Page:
Institute for the Study of Social Change research fellow Lisa Denny will chair a forum on The Future of Work.

Explaining the complexities of population growth and economic growth in Tasmania

Calls for rapid population growth in Tasmania predominantly from migration fail to understand the complexities of population change and how growth occurs, writes Lisa Denny.

While Tasmania is currently experiencing its highest rate of population growth since the Global Financial Crisis, expectations that this rate can be maintained or increased are ill-informed and unrealistic (particularly without policy intervention).

An edited version of this opinion piece by Institute for the Study of Social Change research fellow Lisa Denny was published in the Mercury on January 24 2018.

Population change occurs as a result of natural increase (more births than deaths) and migration (in Tasmania’s case both interstate and overseas migration). Historically, around 60 per cent of Tasmania’s population growth has occurred from natural increase. However, as the population continues to age and the number and proportion of women of reproductive age continues to decline, natural increase will also wane as the gap between births and deaths reduces.

Migration will need to increase considerably to replace the projected slowing down of natural increase to achieve both the short term population targets desired by the Property Council and the longer term objectives of the Liberal Government. Migration will need to be further targeted to those of reproductive age if the population growth rates suggested are to be even remotely achievable. Even then, families will then need to have at least 2.1 children to ensure population replacement is possible.

Before embarking on such ambitions, a vision for what Tasmania encapsulates and a plan for how that is to be achieved should be established. While economic growth is considered the solution to addressing many of the challenges currently facing Tasmania — providing for an ageing population, reducing hospital waiting lists, replacing infrastructure etc — there are alternatives to rapid population growth, which also offer improved social outcomes without putting additional pressure on such things as housing and traffic.

These alternatives predominantly focus on increasing economic growth through improving productivity through better employment and job creation strategies. As identified by Saul Eslake in his 2017 Tasmania Report, the relative productivity performance of many of Tasmania’s industry sectors is considerably lower than the national average. Improving this relative productivity through better utilisation of resources (including human capital) and increasing Tasmania’s competitive strengths in key sectors will contribute considerably to economic growth.  The role of education and training is critical in improving productivity. However, its provision needs to be matched to demand.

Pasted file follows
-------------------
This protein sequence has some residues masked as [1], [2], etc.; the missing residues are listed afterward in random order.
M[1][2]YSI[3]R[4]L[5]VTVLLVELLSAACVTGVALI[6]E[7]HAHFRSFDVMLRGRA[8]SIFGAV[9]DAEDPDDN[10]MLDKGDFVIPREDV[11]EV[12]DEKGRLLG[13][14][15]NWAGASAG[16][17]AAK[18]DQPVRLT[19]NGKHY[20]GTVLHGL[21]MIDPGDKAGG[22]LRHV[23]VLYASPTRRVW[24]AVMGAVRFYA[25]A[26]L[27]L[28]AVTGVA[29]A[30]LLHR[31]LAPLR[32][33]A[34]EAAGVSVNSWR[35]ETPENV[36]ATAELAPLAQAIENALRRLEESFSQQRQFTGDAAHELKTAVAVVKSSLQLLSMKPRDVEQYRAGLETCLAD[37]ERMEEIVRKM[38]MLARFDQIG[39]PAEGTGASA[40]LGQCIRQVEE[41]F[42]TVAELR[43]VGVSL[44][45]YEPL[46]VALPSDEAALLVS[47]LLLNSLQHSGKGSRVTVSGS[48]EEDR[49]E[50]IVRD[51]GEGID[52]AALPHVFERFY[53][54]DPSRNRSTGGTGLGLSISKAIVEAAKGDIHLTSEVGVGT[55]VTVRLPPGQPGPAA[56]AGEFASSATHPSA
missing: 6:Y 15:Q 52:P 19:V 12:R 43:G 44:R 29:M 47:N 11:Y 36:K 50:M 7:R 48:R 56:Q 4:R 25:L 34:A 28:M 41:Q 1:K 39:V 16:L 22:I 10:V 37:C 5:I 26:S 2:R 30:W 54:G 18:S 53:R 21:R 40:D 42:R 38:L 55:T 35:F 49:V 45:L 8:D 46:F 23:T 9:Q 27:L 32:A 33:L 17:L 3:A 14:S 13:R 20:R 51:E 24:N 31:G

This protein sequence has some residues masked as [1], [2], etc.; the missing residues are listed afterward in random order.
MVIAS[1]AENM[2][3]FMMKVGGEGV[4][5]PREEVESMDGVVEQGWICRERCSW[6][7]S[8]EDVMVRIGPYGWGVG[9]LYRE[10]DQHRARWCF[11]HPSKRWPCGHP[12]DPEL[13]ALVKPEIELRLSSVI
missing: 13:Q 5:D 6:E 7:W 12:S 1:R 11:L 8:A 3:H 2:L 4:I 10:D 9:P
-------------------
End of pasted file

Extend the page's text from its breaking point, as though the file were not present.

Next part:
While there is evidence of skill shortages in some sectors in Tasmania, a by-product of a strengthening economy, there is also a large proportion of underutilised skill and labour in the population. Improving workforce engagement through both increasing labour force participation and also reducing underemployment, including reducing precarious work, will have a considerable impact at an individual or family (household) level. Security of employment and income will enable increased confidence and consumption, which will have multiplier effects in the economy and social well-being.

Skill shortages have considerable consequences for an economy which can be long lasting unless addressed. At the forefront of these concerns is the inability of organisations to meet demand for goods and services, but also in the inability to invest time to train future workforces. Migration can play a critical role in addressing skill shortages in the short term and provide the opportunity for Tasmanians to increase their participation in meaningful work. Even so, there are numerous other factors contributing to skill shortages, which will also need to be addressed to ensure improved productivity and economic growth is achieved. These include the cyclical and seasonal nature of some industries, ageing workforces, locational mismatch between the supply and demand for labour (regionality), time lag in delivering education and training, changing skill needs within occupations, the level of remuneration, organisational culture, employment conditions and industry image, to name a few.

Targeted population growth is important for Tasmania in meeting the challenges of an ageing population and a growing economy. However, population growth needs to be planned for. Growth for growth’s sake as a proxy for economic growth is not always effective and may compromise the very essence of what Tasmania encapsulates, particularly at the rates suggested.

Read the article as it appeared in the Mercury.

Lisa Denny is a demographer and research fellow with the Institute for the Study of Social Change. Her recent publications include two Insight Reports on Tasmania’s workforce and how it has changed since 2016, including policy implications for governments, employers, employees and educators.


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